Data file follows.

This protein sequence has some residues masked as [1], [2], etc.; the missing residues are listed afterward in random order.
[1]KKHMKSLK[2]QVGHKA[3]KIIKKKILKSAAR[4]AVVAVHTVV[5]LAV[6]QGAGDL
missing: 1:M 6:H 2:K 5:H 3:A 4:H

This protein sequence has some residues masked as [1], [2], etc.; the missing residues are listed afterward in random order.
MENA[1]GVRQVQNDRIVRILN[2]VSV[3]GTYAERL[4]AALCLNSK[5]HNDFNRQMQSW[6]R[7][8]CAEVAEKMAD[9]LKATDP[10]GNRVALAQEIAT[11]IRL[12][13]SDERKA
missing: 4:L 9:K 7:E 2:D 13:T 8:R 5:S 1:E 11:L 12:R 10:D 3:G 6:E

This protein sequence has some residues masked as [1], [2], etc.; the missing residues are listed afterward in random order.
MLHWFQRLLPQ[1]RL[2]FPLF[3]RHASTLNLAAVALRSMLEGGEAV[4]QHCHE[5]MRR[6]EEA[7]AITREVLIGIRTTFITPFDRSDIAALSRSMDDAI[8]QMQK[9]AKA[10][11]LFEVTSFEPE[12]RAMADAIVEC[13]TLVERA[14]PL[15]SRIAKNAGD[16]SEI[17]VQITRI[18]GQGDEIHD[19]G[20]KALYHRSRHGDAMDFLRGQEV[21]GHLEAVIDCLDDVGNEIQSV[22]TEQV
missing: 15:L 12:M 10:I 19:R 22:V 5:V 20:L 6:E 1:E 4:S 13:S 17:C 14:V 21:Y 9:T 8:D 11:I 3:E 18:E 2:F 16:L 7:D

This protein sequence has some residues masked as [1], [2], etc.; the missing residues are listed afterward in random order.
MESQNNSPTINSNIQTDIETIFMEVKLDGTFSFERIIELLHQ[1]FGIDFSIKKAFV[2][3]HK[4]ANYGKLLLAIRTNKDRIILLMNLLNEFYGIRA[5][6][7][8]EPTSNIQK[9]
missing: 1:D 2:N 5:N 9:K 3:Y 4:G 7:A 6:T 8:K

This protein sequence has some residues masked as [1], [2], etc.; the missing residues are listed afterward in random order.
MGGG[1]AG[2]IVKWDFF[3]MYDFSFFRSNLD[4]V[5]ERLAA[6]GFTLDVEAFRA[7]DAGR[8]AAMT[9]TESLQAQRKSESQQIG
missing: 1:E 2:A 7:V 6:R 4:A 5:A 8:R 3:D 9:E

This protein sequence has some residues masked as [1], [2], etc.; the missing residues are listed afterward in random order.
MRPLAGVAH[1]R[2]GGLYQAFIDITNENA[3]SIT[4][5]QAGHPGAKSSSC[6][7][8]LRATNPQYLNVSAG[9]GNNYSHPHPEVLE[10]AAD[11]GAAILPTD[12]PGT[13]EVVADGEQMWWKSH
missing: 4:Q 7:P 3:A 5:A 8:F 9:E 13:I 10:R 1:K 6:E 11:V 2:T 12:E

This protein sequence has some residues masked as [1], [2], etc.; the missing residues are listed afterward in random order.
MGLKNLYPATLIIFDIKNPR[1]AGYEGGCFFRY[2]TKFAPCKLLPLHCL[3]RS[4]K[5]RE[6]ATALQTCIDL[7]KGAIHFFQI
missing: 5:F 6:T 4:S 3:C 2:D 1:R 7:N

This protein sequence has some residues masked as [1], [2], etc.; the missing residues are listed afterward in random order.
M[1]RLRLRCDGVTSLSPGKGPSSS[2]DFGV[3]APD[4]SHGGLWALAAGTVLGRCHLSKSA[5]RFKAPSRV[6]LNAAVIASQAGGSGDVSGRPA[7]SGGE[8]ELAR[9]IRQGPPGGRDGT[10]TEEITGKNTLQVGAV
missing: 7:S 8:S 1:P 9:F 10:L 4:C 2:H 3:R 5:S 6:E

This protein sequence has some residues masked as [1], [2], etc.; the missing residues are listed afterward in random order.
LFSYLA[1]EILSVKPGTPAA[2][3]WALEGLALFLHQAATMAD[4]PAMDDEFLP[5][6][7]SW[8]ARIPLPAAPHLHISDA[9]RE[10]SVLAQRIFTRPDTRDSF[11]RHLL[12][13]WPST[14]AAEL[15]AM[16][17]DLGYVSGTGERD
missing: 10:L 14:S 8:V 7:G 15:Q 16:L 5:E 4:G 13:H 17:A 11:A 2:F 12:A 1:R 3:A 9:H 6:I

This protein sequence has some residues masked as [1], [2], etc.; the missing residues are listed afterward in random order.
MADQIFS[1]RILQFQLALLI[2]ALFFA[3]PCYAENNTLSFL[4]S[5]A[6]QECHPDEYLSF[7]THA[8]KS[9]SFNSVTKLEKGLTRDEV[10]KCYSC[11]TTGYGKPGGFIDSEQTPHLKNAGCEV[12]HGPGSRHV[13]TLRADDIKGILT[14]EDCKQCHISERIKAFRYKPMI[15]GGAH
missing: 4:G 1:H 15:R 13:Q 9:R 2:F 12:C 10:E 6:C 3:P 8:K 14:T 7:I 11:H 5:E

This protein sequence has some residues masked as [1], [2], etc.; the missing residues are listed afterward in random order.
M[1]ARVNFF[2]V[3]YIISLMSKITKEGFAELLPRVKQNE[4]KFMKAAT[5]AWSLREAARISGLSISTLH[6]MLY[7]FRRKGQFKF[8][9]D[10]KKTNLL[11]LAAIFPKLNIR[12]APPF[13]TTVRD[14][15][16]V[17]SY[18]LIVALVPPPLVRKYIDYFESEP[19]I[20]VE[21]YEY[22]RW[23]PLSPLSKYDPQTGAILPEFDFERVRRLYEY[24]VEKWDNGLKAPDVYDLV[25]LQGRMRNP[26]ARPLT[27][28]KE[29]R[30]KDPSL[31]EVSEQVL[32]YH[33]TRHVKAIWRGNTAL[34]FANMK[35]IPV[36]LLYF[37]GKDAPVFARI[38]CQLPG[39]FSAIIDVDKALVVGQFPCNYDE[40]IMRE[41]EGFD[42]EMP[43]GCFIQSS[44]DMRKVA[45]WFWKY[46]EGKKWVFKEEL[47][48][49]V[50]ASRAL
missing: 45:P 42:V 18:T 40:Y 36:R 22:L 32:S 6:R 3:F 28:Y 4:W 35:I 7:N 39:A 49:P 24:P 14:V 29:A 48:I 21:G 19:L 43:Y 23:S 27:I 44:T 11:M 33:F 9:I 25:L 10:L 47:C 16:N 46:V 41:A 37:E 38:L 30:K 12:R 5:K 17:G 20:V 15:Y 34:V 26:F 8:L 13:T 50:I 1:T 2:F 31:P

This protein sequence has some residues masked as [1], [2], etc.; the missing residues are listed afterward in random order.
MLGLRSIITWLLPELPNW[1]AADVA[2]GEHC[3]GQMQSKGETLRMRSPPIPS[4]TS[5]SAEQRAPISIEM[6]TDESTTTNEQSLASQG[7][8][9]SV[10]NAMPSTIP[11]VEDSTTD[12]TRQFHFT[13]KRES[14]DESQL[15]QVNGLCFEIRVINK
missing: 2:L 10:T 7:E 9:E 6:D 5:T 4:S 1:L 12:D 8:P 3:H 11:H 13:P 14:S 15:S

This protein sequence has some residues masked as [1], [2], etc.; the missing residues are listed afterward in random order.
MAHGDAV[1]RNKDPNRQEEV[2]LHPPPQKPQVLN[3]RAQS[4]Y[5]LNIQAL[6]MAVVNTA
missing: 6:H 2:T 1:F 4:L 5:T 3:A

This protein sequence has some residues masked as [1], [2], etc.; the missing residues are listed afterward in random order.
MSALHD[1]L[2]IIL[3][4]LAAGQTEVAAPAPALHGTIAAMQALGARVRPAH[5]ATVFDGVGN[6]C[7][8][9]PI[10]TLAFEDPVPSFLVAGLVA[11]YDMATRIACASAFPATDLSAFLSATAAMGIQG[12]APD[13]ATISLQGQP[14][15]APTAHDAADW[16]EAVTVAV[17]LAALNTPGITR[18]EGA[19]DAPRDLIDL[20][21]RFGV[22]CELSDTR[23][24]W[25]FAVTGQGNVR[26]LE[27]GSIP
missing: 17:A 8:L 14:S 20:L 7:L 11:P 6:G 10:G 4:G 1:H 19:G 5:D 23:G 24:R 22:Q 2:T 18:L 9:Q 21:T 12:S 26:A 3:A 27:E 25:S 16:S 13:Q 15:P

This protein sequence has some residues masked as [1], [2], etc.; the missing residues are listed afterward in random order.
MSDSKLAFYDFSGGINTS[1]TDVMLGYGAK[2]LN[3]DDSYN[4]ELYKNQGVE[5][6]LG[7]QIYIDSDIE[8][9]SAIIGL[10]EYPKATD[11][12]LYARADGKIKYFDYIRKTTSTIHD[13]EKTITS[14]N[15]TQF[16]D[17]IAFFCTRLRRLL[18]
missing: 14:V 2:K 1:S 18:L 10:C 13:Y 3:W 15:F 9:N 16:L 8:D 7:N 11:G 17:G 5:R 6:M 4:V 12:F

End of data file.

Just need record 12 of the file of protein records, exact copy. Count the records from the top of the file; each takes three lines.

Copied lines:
This protein sequence has some residues masked as [1], [2], etc.; the missing residues are listed afterward in random order.
MLGLRSIITWLLPELPNW[1]AADVA[2]GEHC[3]GQMQSKGETLRMRSPPIPS[4]TS[5]SAEQRAPISIEM[6]TDESTTTNEQSLASQG[7][8][9]SV[10]NAMPSTIP[11]VEDSTTD[12]TRQFHFT[13]KRES[14]DESQL[15]QVNGLCFEIRVINK
missing: 2:L 10:T 7:E 9:E 6:D 5:T 4:S 1:L 12:D 8:P 3:H 11:H 13:P 14:S 15:S